Oh, the glory of elderflower season is finally upon me! The frothy white blooms are bursting forth and glowing like tiny pearls in the sunlight… As an herbalist and wildcrafter, I have no further to look than my own front yard for this fragrant treasure. Every year, I endeavor to invent new and delicious recipes for my modest and greatly restrained harvest of the blooms. Months ago I decided that elderflower marshmallows would be the confectionery delight on the ticket. And let me tell, you the elderflower marshmallows did not disappoint. I mean, ELDERFLOWER MARSHMALLOWS people… Also, this recipe really has no nutritional or medicinal value – but it is magic.
But first, elderflower folklore…
The sacred elder tree (Sambucus spp.) is steeped ancient European tradition and it is customary, as such, to ask permission to gather from her boughs. Feminine in association, the elder is thought to represent a motherly, crone-like figure who presides over the great transitions of life, such as birth and death. A botanical midwife, if you will. The elder was thought to ward off evil spirits and the act of cutting the elder wood is considered a grave misstep. The elder fell upon sadder connotations with Christian tradition. Some legends would have it that it was the wood from which the fateful crucifix was made, the tree from which Judas Iscariot hung, and was even maligned as the botanical incarnation of the Devil himself. Verbal traditions being what they are, these legends are hard to pin down in origin. I suspect that these negative connotations are very regional. I can certainly see how a botanical symbol associated with the transition into death in one culture could then be linked to darkest and most feared aspects of another. All that said, my experience with elder errors more to the divine. I cannot think of anything but glorious beauty when I stand in the midst of her boughs.
A little bit of elderflower medicinal use…
Elderflowers are sublimely cooling. As a relaxing diaphoretic, elderflower relieves the tension associated with internal heat. Elderflower works by encouraging a gentle perspiration, reducing fever or simply dropping body heat from exertion or exposure to a comfortable level. Elderflower can be ideal for those experience redness and inflammation, rash-y and acne prone conditions. Elderflower, used at the onset of a cold or flu, may support the immune system and shorten the duration of discomfort. The flavor is faintly floral and earthy – and even my littlest one will sip on some elderflower and spearmint tea when a fever strikes (hers being hot, fast and short – usually with no lingering illness).
Now that we have touched on the history and medicinal use of elderflower, let’s get down to business… We’re here for the elderflower marshmallows. Pillow-y white clouds of pure floral sweetness. These are just pure sin, wrapped in elderflower, and sprinkled with fairy dust. Which is to say – they are stupid good. Not the confection you roast and stuff between slabs of chocolate and graham cracker, these elderflower marshmallows are, well, sophisticated. Perfect for a bridal or baby shower, an afternoon of bubbles and nibbles, or delivering to your lover for dessert. These things are whimsically naughty and just plain wonderful. In creating this recipe, I wanted to add elderflower at every opportunity, so you will find it in three forms: dried for the base “tea”, as a liqueur added in the last moments of preparation, and fresh mixed with powdered sugar for dusting the outsides. The result is a marshmallow that exudes elderflower essence, without becoming oppressively floral. Delicious and divine, fairy finery, elderflower marshmallows.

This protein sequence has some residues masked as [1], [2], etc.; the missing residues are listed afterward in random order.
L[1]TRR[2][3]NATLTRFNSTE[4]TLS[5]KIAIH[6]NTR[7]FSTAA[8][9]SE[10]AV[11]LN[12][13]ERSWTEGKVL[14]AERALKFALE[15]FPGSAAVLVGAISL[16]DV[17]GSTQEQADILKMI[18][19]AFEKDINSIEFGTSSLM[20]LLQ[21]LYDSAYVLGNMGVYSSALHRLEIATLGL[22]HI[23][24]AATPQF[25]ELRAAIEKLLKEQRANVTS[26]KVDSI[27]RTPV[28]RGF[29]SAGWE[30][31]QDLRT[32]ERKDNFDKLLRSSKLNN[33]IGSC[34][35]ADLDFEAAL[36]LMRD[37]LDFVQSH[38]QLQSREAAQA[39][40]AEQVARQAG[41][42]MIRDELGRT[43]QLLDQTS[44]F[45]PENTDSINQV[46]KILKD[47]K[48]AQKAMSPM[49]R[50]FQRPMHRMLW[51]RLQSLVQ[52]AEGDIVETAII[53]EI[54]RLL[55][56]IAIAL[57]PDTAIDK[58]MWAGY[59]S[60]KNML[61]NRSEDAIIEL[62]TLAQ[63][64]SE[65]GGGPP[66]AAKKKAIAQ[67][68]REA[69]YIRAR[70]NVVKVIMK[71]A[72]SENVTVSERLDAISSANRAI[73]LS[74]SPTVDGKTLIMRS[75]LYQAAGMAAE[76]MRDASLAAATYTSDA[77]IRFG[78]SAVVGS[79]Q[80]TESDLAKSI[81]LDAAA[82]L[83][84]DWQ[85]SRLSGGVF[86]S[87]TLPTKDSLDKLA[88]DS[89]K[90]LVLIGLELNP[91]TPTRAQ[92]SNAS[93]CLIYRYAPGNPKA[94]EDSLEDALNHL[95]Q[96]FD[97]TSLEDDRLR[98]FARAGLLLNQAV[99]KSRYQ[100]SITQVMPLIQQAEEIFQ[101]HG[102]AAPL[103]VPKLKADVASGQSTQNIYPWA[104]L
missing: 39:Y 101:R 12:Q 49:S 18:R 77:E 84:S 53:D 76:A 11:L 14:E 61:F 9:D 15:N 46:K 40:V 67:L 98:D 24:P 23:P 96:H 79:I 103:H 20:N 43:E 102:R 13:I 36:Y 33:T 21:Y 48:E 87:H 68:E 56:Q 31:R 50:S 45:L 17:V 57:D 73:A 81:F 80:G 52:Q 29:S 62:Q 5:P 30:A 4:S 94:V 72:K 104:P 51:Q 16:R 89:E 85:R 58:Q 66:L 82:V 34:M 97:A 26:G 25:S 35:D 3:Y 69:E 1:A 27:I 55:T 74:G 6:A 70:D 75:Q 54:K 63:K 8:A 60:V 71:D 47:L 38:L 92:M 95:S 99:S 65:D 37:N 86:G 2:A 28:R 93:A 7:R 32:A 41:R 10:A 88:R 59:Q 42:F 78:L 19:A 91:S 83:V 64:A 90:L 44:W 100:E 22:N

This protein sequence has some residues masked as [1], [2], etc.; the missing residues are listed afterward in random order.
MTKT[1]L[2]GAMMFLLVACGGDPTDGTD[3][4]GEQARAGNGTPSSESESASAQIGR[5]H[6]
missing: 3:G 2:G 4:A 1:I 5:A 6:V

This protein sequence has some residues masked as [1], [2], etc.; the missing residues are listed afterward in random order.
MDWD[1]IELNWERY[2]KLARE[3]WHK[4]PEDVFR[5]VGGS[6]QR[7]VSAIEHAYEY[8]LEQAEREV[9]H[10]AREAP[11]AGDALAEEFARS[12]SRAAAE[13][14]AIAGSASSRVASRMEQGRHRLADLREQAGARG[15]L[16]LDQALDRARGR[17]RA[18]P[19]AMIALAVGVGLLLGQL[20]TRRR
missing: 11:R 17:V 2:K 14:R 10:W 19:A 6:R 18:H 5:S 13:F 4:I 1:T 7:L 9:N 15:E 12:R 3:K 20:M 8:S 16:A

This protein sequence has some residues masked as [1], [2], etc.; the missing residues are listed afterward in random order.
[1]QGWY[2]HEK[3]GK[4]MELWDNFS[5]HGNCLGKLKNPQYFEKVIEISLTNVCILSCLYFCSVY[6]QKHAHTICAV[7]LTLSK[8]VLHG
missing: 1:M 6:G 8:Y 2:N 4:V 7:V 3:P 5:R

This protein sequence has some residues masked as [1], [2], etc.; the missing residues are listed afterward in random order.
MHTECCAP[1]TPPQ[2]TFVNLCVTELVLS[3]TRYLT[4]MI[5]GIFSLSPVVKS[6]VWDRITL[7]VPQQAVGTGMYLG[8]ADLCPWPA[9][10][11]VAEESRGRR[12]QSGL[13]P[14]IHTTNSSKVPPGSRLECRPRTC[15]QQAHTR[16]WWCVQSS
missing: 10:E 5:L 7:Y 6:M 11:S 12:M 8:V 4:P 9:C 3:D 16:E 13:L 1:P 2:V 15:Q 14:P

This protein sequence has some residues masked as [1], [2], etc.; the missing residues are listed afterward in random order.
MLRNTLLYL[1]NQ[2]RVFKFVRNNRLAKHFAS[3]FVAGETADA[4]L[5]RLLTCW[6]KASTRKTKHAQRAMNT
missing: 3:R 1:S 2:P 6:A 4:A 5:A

Make your own elderflower liqueur here (second recipe on post).
NOTE: Please only use black or blue elderflowers, the red elder is toxic.
Elderflower Marshmallow Recipe
- 1 cup water
- 1/4 cup dried elderflower
- 3 packages unflavored gelatin (about 3/4 ounce)
- 1 1/2 cups organic cane sugar
- 1 cup light corn syrup
- 2 1/2 tablespoons elderflower liqueur (see link to make your own or check your local liquor store)
- 1/2 cup powdered sugar
- 2 fresh elderflower umbels
- Prepare an elderflower “tea” by bringing one cup of water to a simmer, remove from heat, add dried elderflower and cool.
- Meanwhile, in a small bowl, place 1/2 cup powdered sugar. Gently rake your fingers through the elderflower umbels, knocking off the individual flowers into the powdered sugar. Mix thoroughly and set aside.
- When the elderflower “tea” is cool, strain and place 1/2 cup of the tea in the bowl of a stand mixer. Added the gelatin, mix and allow to “bloom”. Fit mixer with the whisk attachment.
- Add the remaining 1/2 cup of elderflower tea to a medium saucepan with high sides. Add sugar and light corn syrup. Over medium high heat and stirring constantly, boil the sugar syrup until it reaches soft ball stage, 240 degrees (F) on a candy thermometer. Remove from heat.
- Immediately turn on the mixer to low speed and slowly pour the hot syrup into the gelatin mixture. When done pouring, increase the speed to high.
- Continue whisking until the mixture is white, very thick and increased in volume. Add elderflower liqueur and mix well to combine.
- Prepare a non-metal 9×13 inch baking dish by lightly greasing the bottom and sides and then dusting the surface with a small amount of the powdered sugar/elderflower mixture to coat. Pour marshmallow mixture into prepared dish, smooth with a spatula, and dust the top with more powdered sugar/elderflower mixture.
- Allow to dry in a dish for 12 hours or overnight. Using a knife dipped in hot water, cut through marshmallows to desired serving size. Toss individual marshmallows in remaining powdered sugar/elderflower mixture or more plain powdered sugar as necessary.